Developing a Savings Culture in Kenya

By SokoDirectory Team / September 13, 2019



How-to-spend-money-wisely

Kenya has often been identified as a society with a weak savings culture. Most Kenyans do not have a savings culture and the majority of them live every day as it comes. After working hard and gaining some profits, how much do you actually put away for a rainy day?

Wealth is usually accumulated over a period of time. There is a need as an employed or as a self-employed person to keenly work on your savings culture.

How much should you save every month? There is no standard amount of saving since each one of us earns different amounts of money. The general and perfect guideline to save is that of saving ten percent of your income every month. You have to make this your culture that every month you keep aside ten percent of your income without fail.

It is not easy to start saving and maintain the same habit and therefore before you start saving you must have a purpose.

You should be fully aware of your long term plans for your savings for it requires discipline so that you stick to your goals and not be attempted to divert away from them.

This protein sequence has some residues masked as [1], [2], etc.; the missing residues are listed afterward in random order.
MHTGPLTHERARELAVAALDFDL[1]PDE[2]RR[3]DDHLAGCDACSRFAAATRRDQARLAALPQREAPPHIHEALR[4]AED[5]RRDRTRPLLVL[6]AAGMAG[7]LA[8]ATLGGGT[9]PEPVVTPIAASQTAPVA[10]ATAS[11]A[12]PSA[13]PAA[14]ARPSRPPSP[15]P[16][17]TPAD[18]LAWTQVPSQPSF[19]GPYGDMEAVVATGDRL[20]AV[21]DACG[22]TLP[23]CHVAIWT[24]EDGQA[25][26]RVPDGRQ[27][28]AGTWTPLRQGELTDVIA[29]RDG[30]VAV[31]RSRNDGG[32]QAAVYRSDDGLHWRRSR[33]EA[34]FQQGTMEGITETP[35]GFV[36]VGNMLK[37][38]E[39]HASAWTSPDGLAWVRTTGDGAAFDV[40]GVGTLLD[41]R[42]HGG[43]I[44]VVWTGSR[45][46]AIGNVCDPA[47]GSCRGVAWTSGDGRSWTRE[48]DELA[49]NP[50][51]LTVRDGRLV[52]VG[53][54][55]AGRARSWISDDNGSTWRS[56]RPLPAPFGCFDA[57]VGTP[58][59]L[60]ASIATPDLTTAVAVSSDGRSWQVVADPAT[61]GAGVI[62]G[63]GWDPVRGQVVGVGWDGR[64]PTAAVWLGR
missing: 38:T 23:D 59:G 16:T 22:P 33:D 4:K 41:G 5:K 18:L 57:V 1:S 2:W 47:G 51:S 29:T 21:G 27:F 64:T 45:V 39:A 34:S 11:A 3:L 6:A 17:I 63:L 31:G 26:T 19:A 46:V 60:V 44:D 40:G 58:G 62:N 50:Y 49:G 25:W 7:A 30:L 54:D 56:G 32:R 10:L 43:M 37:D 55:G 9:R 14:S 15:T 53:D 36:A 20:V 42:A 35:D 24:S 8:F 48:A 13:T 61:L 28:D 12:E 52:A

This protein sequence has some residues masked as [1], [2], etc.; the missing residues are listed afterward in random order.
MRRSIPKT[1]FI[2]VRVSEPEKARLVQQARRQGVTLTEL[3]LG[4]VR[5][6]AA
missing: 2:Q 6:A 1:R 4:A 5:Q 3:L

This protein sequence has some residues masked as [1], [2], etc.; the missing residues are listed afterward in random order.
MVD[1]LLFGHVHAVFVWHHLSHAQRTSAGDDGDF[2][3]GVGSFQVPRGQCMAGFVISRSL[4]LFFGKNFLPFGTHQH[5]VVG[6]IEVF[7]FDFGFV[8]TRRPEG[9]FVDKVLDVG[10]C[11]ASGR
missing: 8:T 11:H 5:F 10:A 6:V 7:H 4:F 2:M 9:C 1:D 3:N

Saving does not mean keeping your money at home though that is also an option for small starters but you can open a dedicated account specifically for savings or invest in the stock market under a relatively stable stock.

What matters is for you to be sure of saving your money in a way that you will not be tempted to withdraw and use on other uses.

Developing a savings culture can go a long way in helping you pay off debts. Once you develop and maintain this culture, you will be surprised at how quickly your savings grow especially if you save persistently without fail.

Saving is the key to future growth for Kenya

What can be done to boost saving at national levels?

According to the World Bank, three stakeholders must be convinced to put money aside: households, companies and the government.

There are at least three ways the government can act to increase savings and thereby generate more investment.

First, it can strengthen property rights, especially around land titling, which will promote greater saving and investment by households in real estate.

Second, it can take measures to improve the business environment and address infrastructure bottlenecks (especially energy and transport), so that business will have an incentive to save more and invest in new projects.

Third, it can continue the shift in public expenditures and spend more on infrastructure than on wages, goods, and services.

In sum, if Kenya wants to emulate the success of the world’s fast-growing economies it needs to put money aside and borrow only if you have a strategy for generating future wealth.

Read Also: Banks Should Incorporate Products Like M-Shwari to Encourage a Savings Culture





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